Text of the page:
Technology is fueling rapid change within markets, management methods and the definition of success for business. Old established paradigms of what makes a business successful and competitive is being replaced by “innovation” fueled by massive unstructured collaboration enabled by social technologies. Innovation is to business is what communications is to relations, without it little if any progress can be made.
An excerpt from “The Future of Management,” by Gary Hamel with Bill Breen provides a good overview of the critical elements being fueled by innovation.
In a world where strategy life cycles are shrinking, innovation is the only way a company can renew its lease on success. It’s also the only way it can survive in a world of bare-knuckle competition.
In decades past, many companies were insulated from the fierce winds of Schumpeterian competition. Regulatory barriers, patent protection, distribution monopolies, disempowered customers, proprietary standards, scale advantages, import protection, and capital hurdles were bulwarks that protected industry incumbents from the margin-crushing impact of Darwinian competition. Today, many of these fortifications are collapsing.
Collapsing entry barriers, hyper efficient competitors, customer power—these forces will be squeezing margins for years to come. In this harsh new world, every company will be faced with a stark choice: either set the fires of innovation ablaze, or be ready to scrape out a mean existence in a world where seabed labor costs (Chinese prisoners, anyone?) are the only difference between making money and going bust.
Given this, it’s surprising that so few companies have made innovation everyone’s job. For the most part, innovation is still relegated to organizational ghettos—it is still the responsibility of dedicated units like new product development and R&D, where creative types are kept safely out of the way of those who have to “run the business.”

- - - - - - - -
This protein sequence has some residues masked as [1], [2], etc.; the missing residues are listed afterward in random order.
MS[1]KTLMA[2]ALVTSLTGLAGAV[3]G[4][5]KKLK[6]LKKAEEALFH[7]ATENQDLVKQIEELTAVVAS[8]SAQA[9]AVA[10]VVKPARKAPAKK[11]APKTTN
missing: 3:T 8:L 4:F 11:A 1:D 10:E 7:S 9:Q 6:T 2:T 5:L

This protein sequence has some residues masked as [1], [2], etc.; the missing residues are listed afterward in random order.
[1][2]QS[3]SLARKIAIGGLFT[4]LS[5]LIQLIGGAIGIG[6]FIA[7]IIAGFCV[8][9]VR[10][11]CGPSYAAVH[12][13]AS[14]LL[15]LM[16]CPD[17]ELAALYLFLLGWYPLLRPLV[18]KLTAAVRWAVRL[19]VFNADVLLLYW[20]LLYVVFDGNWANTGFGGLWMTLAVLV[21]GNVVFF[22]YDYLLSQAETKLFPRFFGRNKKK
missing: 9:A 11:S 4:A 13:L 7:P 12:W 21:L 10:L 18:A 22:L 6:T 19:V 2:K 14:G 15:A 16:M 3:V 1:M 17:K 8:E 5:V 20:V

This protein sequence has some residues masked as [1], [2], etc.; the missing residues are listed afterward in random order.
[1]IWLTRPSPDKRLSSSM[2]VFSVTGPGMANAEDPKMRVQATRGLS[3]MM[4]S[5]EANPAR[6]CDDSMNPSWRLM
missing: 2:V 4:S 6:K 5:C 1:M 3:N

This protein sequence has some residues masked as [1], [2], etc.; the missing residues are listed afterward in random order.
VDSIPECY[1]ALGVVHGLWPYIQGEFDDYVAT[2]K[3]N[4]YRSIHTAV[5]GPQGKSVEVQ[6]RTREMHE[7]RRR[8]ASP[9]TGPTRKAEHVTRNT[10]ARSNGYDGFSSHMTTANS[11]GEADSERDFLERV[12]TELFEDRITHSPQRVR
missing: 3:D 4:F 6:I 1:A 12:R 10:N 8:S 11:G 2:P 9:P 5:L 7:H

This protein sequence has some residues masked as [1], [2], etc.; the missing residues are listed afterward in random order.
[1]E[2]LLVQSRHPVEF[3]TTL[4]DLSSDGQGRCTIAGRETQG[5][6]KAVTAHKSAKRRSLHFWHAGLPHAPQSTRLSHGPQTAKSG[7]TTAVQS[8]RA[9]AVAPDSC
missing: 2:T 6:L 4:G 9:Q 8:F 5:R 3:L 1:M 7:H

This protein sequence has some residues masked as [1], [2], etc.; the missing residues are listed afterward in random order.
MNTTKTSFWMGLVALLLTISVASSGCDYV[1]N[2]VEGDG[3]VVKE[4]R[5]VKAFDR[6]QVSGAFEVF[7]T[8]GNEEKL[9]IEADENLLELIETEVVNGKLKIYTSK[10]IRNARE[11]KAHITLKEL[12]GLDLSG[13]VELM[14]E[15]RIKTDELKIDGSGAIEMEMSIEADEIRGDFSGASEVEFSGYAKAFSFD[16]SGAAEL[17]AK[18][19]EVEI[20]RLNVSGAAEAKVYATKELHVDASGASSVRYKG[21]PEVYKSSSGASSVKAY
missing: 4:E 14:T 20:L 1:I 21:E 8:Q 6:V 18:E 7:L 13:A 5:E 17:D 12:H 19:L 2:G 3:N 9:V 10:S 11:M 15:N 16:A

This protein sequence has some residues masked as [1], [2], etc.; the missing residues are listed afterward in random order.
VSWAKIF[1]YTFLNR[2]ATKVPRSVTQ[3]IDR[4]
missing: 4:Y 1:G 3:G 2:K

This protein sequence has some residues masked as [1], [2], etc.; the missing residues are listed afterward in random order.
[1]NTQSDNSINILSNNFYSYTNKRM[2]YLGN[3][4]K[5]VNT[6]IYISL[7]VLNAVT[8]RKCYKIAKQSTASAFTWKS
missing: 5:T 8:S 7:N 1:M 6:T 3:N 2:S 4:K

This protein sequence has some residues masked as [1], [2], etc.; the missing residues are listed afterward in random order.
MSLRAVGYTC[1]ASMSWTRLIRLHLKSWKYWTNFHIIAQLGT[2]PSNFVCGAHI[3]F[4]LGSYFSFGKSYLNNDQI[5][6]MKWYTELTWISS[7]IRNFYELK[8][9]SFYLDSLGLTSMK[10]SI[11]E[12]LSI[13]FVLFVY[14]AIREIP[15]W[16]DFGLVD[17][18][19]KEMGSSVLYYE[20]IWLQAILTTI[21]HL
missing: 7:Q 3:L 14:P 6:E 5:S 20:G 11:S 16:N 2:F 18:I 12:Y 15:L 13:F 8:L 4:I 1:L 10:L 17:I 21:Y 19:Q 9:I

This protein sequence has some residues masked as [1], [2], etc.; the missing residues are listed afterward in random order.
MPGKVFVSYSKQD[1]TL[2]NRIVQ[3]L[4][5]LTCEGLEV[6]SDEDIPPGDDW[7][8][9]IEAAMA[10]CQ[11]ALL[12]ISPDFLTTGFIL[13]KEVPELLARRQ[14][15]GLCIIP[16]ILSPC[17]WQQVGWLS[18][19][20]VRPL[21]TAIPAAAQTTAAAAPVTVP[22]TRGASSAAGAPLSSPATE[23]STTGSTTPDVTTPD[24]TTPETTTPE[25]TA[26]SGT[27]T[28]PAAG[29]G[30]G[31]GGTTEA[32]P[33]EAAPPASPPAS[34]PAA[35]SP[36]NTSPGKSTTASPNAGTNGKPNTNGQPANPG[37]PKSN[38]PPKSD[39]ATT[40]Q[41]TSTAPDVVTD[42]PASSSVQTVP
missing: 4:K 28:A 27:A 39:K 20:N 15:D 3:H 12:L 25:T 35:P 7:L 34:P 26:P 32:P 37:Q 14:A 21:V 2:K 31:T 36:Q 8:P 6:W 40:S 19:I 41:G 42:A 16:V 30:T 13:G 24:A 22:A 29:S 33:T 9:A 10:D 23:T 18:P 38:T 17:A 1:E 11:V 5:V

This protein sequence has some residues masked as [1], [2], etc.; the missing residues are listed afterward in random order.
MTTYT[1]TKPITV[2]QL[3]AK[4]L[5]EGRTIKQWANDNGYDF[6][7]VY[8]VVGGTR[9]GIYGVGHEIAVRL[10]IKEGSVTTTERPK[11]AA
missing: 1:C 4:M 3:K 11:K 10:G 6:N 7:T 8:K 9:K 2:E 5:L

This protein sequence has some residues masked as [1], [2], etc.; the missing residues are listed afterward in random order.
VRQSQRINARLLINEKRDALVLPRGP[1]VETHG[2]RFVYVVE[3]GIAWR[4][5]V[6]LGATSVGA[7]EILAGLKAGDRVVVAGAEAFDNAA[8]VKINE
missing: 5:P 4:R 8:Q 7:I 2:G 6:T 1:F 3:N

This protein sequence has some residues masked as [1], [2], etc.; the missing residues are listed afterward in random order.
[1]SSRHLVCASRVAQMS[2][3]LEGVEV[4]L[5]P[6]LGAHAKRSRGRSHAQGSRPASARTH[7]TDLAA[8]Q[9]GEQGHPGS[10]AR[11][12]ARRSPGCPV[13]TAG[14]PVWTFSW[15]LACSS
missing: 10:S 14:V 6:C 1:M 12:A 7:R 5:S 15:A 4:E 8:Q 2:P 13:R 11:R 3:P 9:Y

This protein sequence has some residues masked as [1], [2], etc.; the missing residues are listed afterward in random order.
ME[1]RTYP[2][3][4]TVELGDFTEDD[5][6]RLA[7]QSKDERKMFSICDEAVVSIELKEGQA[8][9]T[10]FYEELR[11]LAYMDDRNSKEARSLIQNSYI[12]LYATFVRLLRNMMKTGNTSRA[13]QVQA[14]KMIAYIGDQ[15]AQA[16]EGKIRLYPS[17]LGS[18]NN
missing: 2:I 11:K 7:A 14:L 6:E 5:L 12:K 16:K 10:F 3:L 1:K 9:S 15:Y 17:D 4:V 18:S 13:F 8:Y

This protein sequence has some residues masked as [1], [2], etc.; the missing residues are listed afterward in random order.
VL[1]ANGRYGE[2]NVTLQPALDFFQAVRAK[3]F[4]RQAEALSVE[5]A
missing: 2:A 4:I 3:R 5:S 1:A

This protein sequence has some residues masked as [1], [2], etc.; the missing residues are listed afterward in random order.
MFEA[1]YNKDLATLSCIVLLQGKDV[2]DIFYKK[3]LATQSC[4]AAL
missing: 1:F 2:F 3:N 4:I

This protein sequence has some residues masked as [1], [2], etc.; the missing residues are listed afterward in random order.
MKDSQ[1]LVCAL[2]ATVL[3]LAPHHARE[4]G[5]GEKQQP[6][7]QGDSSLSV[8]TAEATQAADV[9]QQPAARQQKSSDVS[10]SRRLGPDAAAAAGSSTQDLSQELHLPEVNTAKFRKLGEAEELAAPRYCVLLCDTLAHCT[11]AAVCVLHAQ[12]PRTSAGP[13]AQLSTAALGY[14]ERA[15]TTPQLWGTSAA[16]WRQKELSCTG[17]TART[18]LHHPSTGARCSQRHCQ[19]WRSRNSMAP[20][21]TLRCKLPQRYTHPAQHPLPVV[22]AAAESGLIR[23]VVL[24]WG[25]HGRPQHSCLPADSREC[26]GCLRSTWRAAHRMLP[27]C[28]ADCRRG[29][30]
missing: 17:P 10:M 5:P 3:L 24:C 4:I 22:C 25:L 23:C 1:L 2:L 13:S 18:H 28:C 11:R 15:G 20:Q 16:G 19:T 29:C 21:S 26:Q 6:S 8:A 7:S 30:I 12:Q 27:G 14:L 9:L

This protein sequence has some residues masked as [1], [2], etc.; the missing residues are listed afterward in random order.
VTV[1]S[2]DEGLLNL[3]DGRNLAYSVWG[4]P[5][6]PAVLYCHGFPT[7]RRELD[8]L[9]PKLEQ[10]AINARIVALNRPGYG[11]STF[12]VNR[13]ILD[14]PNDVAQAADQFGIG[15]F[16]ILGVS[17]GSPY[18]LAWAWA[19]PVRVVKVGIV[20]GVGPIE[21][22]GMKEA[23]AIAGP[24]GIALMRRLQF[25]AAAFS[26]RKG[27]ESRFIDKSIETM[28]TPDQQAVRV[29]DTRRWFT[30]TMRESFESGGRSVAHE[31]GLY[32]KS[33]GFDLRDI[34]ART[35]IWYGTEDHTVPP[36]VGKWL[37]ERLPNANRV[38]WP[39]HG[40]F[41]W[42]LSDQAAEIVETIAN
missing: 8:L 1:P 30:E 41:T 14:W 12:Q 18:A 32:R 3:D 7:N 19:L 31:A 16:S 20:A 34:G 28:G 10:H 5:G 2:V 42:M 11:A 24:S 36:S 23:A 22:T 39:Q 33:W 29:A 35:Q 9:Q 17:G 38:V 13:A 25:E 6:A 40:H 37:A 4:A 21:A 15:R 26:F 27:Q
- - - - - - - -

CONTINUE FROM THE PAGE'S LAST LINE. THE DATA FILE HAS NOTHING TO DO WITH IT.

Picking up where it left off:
Today innovation is the buzzword du jour, but there’s still a yawning chasm between rhetoric and reality. If you doubt this, seek out a few entry-level employees and ask them the following questions:
1. How have you been equipped to be a business innovator? What training have you received? What tools have you been supplied with?
2. Do you have access to an innovation coach or mentor? Is there an innovation expert in your unit who will help you develop your breakout idea?
3. How easy is it for you to get access to experimental funding? How long would it take you to get a few thousand dollars in seed money? How many levels of bureaucracy would you have to go through?
4. Is innovation a formal part of your job description? Does your compensation depend in part on your innovation performance?
5. Do your company’s management processes—budgeting, planning, staffing, etc.—support your work as an innovator or hinder it?
Don’t be surprised if these questions provoke little more than furrowed brows and quizzical looks. Truth is, there are not more than a handful of companies on the planet that have built an all-encompassing, corporate wide innovation system.
Our world is changing faster than most can comprehend. Technology is accelerating relational communications. Communications are the foundation of any economy. Conversational rivers connected by social technology enable waves of innovation to flow and creative thoughts to manifest at the click of a mouse. Innovation is about changing things for the better. Are you ready? Are you contributing? After all innovation is everyone’s job.
What say you?